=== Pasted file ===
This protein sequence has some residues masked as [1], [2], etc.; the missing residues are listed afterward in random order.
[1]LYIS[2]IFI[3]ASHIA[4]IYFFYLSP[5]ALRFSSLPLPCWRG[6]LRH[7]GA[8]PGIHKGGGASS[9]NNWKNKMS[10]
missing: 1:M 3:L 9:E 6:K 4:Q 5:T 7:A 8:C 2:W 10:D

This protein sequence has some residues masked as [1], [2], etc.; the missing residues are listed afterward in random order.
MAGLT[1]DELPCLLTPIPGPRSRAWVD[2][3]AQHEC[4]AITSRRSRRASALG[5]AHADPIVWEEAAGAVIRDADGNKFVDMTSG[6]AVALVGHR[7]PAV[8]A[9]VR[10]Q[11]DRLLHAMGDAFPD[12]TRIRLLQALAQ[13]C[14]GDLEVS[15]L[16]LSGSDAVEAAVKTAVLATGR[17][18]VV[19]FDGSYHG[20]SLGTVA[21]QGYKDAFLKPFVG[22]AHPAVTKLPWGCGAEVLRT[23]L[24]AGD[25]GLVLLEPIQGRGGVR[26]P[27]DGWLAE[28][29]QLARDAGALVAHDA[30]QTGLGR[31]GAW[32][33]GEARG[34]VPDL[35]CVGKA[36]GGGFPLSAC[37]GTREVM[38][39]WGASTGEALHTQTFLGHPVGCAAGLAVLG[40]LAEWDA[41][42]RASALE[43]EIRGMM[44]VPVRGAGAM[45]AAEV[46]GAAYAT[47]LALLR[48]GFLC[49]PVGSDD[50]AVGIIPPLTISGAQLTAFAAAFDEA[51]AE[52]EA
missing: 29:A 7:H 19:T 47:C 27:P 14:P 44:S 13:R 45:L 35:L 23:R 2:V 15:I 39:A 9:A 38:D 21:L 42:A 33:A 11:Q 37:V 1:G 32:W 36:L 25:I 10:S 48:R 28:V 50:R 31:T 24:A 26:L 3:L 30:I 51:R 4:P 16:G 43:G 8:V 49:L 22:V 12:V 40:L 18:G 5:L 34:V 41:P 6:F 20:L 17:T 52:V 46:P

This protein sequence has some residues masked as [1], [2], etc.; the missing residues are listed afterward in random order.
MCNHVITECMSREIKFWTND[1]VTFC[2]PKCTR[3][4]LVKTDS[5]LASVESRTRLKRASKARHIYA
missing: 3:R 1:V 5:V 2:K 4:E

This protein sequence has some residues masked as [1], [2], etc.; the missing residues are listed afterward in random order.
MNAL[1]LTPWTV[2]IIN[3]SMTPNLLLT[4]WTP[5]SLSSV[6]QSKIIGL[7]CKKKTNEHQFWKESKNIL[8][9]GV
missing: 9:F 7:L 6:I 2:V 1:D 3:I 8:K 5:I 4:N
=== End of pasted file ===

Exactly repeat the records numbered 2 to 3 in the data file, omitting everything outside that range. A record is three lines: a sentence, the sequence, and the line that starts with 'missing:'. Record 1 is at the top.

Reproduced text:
This protein sequence has some residues masked as [1], [2], etc.; the missing residues are listed afterward in random order.
MAGLT[1]DELPCLLTPIPGPRSRAWVD[2][3]AQHEC[4]AITSRRSRRASALG[5]AHADPIVWEEAAGAVIRDADGNKFVDMTSG[6]AVALVGHR[7]PAV[8]A[9]VR[10]Q[11]DRLLHAMGDAFPD[12]TRIRLLQALAQ[13]C[14]GDLEVS[15]L[16]LSGSDAVEAAVKTAVLATGR[17][18]VV[19]FDGSYHG[20]SLGTVA[21]QGYKDAFLKPFVG[22]AHPAVTKLPWGCGAEVLRT[23]L[24]AGD[25]GLVLLEPIQGRGGVR[26]P[27]DGWLAE[28][29]QLARDAGALVAHDA[30]QTGLGR[31]GAW[32][33]GEARG[34]VPDL[35]CVGKA[36]GGGFPLSAC[37]GTREVM[38][39]WGASTGEALHTQTFLGHPVGCAAGLAVLG[40]LAEWDA[41][42]RASALE[43]EIRGMM[44]VPVRGAGAM[45]AAEV[46]GAAYAT[47]LALLR[48]GFLC[49]PVGSDD[50]AVGIIPPLTISGAQLTAFAAAFDEA[51]AE[52]EA
missing: 29:A 7:H 19:T 47:C 27:P 14:P 44:S 13:R 45:L 35:L 23:R 2:V 15:I 39:A 9:A 38:D 21:L 42:A 33:A 11:Q 37:V 1:G 32:W 36:L 25:I 10:S 48:R 28:V 50:R 31:T 24:A 26:L 3:L 30:I 51:R 4:P 16:G 43:G 8:V 49:L 22:V 12:V 40:L 18:G 5:L 34:V 41:P 6:F 20:L 17:T 52:V 46:P

This protein sequence has some residues masked as [1], [2], etc.; the missing residues are listed afterward in random order.
MCNHVITECMSREIKFWTND[1]VTFC[2]PKCTR[3][4]LVKTDS[5]LASVESRTRLKRASKARHIYA
missing: 3:R 1:V 5:V 2:K 4:E